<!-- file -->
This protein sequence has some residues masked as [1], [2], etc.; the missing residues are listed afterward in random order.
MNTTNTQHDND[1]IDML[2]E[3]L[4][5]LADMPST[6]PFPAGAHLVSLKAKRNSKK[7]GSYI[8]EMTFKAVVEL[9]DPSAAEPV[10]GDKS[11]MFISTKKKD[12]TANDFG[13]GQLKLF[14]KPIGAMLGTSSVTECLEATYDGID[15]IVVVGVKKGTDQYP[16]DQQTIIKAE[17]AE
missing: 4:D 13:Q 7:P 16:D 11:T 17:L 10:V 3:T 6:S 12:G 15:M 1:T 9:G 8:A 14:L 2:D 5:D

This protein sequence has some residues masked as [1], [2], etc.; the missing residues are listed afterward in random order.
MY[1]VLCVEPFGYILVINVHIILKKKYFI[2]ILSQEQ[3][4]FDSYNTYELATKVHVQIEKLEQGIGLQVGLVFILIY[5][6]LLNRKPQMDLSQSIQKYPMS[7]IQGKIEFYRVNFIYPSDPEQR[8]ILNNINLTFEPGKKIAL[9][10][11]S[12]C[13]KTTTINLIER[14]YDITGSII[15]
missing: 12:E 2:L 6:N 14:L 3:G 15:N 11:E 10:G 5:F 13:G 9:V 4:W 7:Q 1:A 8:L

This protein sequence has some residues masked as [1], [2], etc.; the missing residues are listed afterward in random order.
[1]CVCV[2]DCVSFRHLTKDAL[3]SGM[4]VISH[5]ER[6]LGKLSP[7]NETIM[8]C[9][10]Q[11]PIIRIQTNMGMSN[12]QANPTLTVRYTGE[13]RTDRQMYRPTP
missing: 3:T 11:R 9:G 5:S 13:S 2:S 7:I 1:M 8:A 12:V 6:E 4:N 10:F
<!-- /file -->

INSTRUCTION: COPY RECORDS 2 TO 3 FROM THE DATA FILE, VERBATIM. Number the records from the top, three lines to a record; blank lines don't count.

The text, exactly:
This protein sequence has some residues masked as [1], [2], etc.; the missing residues are listed afterward in random order.
MY[1]VLCVEPFGYILVINVHIILKKKYFI[2]ILSQEQ[3][4]FDSYNTYELATKVHVQIEKLEQGIGLQVGLVFILIY[5][6]LLNRKPQMDLSQSIQKYPMS[7]IQGKIEFYRVNFIYPSDPEQR[8]ILNNINLTFEPGKKIAL[9][10][11]S[12]C[13]KTTTINLIER[14]YDITGSII[15]
missing: 12:E 2:L 6:N 14:L 3:G 15:N 11:E 10:G 5:F 13:G 9:V 4:W 7:Q 1:A 8:L

This protein sequence has some residues masked as [1], [2], etc.; the missing residues are listed afterward in random order.
[1]CVCV[2]DCVSFRHLTKDAL[3]SGM[4]VISH[5]ER[6]LGKLSP[7]NETIM[8]C[9][10]Q[11]PIIRIQTNMGMSN[12]QANPTLTVRYTGE[13]RTDRQMYRPTP
missing: 3:T 11:R 9:G 5:S 13:S 2:S 7:I 1:M 8:A 12:V 6:E 4:N 10:F